The representative alignment runs on 5th with stations at Westlake, Madison, and Intl Dist. Martin has been advocating to move the Madison station further east to 8th Avenue, so the line would curve from 5th & Pine and back to 5th & Jackson. I think he wrote an article about it. The pro argument is it would be within walking distance of the First Hill hospitals and most of the neighborhood, and partly make up for deleting First Hill Station from University Link. The con arguments are that that the library would lose out a second time, it would be further from the denser downtown where many people are going, and it would require going under I-5 twice which would be expensive and risky. And the freeway is fifty years old and at the end of its life, and will eventually need a complete refurbishment if it’s not decomissioned, and a rail tunnel underneath it could cause complications. (I-5 should be renovated now but the state is dragging its feet because of the billions-of-dollars cost.)

    2. That would be very logical. But it’s not planned for that I can tell. It will probably end up two blocks away from the transfer.

    3. As I mentioned above, it still won’t connect to the Link light rail line that goes to Snohomish County, UW, Bellevue/Eastside and West Seattle. At least that’s assuming that ST doesn’t change the configuration of the various lines.

      1. Snohomish County and Bellevue are twelve miles from downtown, taking around 25 minutes at the chosen alignments, as compared to 15, 45, or 60 minutes in a car or bus depending on the time and congestion. RapidRide G is one block from University Street Station, or a minute or two walk. That’s a large part of the total trip if you’re going to Capitol Hill or SODO, but it’s a tiny part of the trip if you’re going to Snohomish County or Bellevue.

  11. Regarding the connection to the 48 / future 23rd Ave RapidRide: As part of the 23rd Ave rebuild, the sidewalk on 23rd northbound at Madison was widened significantly by concreting over a planting strip that used to be there. It now looks an awful lot like it wants to be a bus stop and is immediately around the corner from the proposed westbound Madison BRT stop. I suspect that the 48 is going to get some stop consolidation/reorganization and will have a new stop here. I tweeted some pictures.

    For the southbound 48 there’s already a (freshly rebuilt) stop on the same block (between John and Madison). The nearest eastbound Madison BRT stop will be a block down at 24th so it’ll be a bit of a walk up/down the hill.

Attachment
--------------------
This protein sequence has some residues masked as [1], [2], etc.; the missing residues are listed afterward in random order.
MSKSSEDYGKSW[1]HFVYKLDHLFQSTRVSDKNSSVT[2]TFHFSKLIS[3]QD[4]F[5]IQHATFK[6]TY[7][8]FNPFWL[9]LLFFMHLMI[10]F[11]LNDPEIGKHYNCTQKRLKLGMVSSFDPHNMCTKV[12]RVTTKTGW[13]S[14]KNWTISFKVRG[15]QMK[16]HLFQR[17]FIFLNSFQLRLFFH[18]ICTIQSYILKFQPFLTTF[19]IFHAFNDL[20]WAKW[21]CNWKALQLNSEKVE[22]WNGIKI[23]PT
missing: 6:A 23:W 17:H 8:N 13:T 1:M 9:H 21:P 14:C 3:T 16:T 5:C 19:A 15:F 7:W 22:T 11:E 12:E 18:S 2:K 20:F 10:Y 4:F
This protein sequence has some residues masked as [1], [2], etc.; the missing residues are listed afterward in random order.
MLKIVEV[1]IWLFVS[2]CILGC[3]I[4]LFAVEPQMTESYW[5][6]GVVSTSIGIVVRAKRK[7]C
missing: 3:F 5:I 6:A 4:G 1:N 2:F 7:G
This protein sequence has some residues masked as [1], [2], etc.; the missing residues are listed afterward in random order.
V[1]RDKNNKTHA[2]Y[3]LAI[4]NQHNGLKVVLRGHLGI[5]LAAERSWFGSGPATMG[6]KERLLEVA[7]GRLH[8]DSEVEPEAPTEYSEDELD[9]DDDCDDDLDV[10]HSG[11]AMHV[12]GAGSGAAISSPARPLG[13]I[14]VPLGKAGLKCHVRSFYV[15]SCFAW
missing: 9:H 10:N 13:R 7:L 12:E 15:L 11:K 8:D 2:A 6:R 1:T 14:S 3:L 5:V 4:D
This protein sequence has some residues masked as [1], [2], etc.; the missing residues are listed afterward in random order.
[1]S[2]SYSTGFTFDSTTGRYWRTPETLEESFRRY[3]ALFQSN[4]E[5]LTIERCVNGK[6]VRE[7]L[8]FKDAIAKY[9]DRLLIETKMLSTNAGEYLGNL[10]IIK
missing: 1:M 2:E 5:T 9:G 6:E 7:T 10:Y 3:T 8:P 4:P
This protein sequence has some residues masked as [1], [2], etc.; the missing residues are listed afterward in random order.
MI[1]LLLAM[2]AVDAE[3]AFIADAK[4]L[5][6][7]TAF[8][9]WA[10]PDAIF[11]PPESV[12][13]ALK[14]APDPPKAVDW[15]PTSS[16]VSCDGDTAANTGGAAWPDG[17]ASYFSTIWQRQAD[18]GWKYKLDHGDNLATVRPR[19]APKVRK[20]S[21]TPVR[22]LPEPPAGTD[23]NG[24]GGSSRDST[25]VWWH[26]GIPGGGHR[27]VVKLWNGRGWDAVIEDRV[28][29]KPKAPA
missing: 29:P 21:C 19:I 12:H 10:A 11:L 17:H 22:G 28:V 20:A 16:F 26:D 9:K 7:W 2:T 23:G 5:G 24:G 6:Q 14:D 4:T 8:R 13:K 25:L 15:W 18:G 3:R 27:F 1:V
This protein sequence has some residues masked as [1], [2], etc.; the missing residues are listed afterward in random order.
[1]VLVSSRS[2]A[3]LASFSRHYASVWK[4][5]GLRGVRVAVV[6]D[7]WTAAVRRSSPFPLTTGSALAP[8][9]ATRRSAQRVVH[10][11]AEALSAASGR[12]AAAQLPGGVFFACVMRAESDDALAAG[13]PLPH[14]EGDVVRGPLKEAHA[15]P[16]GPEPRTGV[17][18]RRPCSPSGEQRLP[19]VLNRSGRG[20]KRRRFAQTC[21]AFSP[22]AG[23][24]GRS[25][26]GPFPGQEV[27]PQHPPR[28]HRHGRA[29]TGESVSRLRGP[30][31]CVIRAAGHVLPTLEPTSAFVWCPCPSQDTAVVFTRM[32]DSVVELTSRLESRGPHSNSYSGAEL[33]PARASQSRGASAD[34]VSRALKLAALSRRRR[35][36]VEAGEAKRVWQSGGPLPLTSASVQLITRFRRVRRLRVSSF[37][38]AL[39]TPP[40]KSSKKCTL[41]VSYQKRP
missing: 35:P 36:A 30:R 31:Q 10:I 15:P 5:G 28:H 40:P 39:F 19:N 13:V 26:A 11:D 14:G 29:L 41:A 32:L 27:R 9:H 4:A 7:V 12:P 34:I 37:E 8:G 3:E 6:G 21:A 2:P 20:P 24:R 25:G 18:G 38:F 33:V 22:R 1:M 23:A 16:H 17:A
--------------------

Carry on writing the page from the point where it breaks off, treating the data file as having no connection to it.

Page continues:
12. The location of the 2nd subway tunnel has not been decided yet. The rough plan is for a station on 5th ave between Spring St & Madison St, the courthouse and the library although we on First Hill and many Communities to the East would prefer the station to be located between Spring and Madison Streets either at 8th, 9th, or Terry Avenues … that way it would serve the Hospitals, Town Hall, First Hill and provide a better connection to the BRT line (lets people avoid the I5 crossing slog)

    An 8th Ave tunnel stop would be great as 4 20-30 story buildings are being built right there with another 2-3 blocks to the South. (think Capitol Hill station w/actual buildings above)

    A 9th Ave tunnel stop could have entrances at both Terry and 8th splitting the difference w/connections to two BRT stops (Terry & 8th Ave)

    A Terry Ave tunnel stop would directly serve most of the 24,000/sq mi population of First Hill as well as Swedish, VMMC, The Cathedral, Town Hall, Bloodworks NW, etc …

    Regardless, the subway entrance would be sited adjacent to one of the BRT stops.

    As for the buses, they are getting 12 I think … will need 8 for service at any one time leaving 4 spares (might be 10/12 split) … there will be no payment on the bus at all … just like Link. There will be no bike rack on the front of the bus (at least that’s the plan) as there will be 4 bike stowage positions inside the rear doors like on Swift (Community Transit’s BRT service)

    Bus layout (conceptual):

    Only detail that they had no answer for (yet) was what happens when the OCS is de-energized. There are no plans right now for a sub fleet of left-door equipped diesel/hybrid buses.

    As for some of the comments above. The stops are all located where they are for specific reasons.

    12th Ave connects with the 2 and serves Seattle U, Seattle Academy, the entire 12th Ave Corridor

    Summit/Boylston serves Swedish Medical Center as well as the First Hill Streetcar
    Boren/Terry serves Virginia Mason Medical Center, Bloodworks, The Cathedral, the High School, and most of the residents
    8th Ave & Spring/Madison serves Polyclinic, Town Hall, Freeway Park, and 5000+ apartments that are in various stages of development.

    5th Ave/ Madison & Spring: Serves the Public Library, theater district, hotels, and restaurants; it improves the EB rt 2 (which will be staying on Spring/Seneca for the foreseeable future)

    We, on First Hill, requested exclusive bus lanes due to the congestion that Madison faces because it is an I5 access point. As an additional benefit it will provide first responders with a (mostly) clear path to the Hospitals.